CLARKSVILLE, Tenn. – Local citizens will celebrate freedom and emancipation during a weekend festival that includes a parade, a block party, awards ceremonies and church services.
Tennessee celebrates Emancipation Day on Aug. 8, the day in 1863 that state officials recognized President Abraham Lincoln’s Emancipation Declaration, which declared "that all persons held as slaves" within the Confederate States "are, and henceforward shall be free."
The community celebration will begin with a parade at 5:30 p.m. Friday, Aug. 6. The parade will stage at the Burt Cobb Community Center, 1011 Franklin St., and course through downtown Clarksville.
A block party in the neighborhood around Burt Cobb Community Center and the Fifth Ward Baptist Church will follow from 7-11 p.m. Friday.
Talent and Recognition Day ceremonies will take place from 10 a.m. to 3 p.m. Saturday at the Lettie Kendall Center, 207 Oak St., in New Providence. At 2 p.m. on Emancipation Day, Sunday, Aug. 8, religious ceremonies will be conducted at Greater Missionary Baptist Church, 450 Ringgold Road.
Mayor Joe Pitts presented Thursday an Emancipation Day proclamation to City Councilperson Wanda Smith, an organizer of the local Emancipation Day events. Here is the text:
WHEREAS, Emancipation Day is a day for family, friends, neighbors and the community to come together in unity to commemorate the emancipation of enslaved people of African descent in the United States of America who were the ancestors to many in our community; and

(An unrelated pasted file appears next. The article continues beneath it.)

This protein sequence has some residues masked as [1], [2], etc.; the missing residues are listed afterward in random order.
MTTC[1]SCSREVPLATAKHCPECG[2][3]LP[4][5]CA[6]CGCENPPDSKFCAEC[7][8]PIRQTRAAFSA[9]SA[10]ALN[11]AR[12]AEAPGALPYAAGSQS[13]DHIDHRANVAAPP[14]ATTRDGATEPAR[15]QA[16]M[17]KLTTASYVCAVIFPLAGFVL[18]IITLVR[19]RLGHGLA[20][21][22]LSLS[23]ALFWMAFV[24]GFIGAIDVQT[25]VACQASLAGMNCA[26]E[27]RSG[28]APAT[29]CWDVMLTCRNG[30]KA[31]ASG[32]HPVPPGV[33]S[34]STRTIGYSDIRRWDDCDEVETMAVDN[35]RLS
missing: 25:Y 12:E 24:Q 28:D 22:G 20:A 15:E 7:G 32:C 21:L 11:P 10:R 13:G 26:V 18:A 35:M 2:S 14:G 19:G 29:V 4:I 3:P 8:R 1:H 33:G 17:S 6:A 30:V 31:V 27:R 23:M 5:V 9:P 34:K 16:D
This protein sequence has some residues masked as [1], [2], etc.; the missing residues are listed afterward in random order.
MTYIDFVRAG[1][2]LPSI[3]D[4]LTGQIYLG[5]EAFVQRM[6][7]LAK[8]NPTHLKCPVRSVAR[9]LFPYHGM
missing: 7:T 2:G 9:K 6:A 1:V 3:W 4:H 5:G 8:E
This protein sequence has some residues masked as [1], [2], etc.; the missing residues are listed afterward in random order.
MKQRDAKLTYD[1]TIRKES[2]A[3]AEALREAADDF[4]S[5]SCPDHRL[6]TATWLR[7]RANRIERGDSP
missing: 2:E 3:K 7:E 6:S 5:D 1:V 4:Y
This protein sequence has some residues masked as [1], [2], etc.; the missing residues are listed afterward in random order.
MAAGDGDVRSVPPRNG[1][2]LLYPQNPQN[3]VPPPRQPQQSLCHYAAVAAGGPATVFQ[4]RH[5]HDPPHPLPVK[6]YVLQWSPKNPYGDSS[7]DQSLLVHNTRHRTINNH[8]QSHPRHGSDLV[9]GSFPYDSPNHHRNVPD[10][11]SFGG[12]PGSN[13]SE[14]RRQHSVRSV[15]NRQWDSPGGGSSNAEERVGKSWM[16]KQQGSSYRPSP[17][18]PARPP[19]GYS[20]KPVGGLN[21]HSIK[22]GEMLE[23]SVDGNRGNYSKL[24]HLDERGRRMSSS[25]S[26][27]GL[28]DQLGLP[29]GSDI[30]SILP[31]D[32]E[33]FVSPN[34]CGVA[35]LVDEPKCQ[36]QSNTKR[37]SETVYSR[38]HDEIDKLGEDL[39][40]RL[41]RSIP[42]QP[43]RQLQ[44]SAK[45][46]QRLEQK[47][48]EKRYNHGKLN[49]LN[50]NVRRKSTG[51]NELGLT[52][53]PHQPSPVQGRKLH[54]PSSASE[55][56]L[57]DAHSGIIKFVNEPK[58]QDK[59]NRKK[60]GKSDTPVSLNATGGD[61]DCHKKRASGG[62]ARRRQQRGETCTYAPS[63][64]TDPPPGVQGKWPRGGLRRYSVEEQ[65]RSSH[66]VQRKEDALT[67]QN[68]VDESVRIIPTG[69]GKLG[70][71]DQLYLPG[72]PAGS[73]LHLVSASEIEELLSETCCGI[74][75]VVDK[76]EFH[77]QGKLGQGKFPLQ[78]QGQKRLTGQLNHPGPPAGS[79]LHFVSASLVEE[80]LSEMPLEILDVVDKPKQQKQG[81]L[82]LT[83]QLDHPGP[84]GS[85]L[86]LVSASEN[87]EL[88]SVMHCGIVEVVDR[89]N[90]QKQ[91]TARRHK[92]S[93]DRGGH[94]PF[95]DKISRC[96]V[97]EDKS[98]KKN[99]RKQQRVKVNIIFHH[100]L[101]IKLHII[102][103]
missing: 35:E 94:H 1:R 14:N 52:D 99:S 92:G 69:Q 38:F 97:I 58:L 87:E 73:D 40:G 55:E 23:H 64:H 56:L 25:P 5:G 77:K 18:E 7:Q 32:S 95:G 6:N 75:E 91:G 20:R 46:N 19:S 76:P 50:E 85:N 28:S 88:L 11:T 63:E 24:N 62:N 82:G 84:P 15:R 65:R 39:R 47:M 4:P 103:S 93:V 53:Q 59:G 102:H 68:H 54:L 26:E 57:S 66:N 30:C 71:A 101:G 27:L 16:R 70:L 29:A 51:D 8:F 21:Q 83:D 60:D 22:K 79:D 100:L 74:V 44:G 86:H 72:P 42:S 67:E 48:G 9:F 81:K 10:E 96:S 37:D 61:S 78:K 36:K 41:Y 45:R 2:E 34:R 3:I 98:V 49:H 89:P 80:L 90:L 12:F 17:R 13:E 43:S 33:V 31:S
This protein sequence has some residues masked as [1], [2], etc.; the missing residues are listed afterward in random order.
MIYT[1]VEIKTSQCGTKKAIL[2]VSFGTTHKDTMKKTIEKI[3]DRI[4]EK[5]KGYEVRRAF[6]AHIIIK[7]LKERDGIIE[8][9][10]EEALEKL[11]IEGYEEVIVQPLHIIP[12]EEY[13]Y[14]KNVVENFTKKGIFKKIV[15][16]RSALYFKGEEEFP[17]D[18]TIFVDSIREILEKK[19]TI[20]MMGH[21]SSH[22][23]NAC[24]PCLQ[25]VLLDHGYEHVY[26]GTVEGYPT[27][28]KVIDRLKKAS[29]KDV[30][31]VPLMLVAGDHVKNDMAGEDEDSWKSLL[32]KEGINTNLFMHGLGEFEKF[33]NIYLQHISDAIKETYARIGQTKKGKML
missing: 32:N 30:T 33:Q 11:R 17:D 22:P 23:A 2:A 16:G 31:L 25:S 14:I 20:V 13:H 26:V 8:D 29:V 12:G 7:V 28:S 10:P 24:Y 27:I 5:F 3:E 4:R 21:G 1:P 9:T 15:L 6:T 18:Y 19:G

WHEREAS, there are a number of theories as to the origins of this date for celebration, the most plausible being this is when then future President Andrew Johnson freed his family slaves; and
WHEREAS, the celebration traces its place of origin to Greeneville, Tennessee, the home of Andrew Johnson, and to large events in Paducah, Kentucky, and other communities around the area; and
WHEREAS, in 2007 Governor Phil Bredesen signed legislation acknowledging August 8th as Emancipation Day in Tennessee; and
WHEREAS, every year Clarksville community groups and churches hold Emancipation Day events so that the history and the memory of that time is not lost; and
WHEREAS, no matter where it is celebrated or upon which date, it is an opportunity to come together and commemorate the end of slavery for an entire people.
Now, Therefore, I, Joe Pitts, Mayor of the City of Clarksville, do hereby proclaim August 8th, 2021, as Emancipation Day and invite all citizens to join in and take part in the activities that community groups and churches have planned for the community of Clarksville-Montgomery County.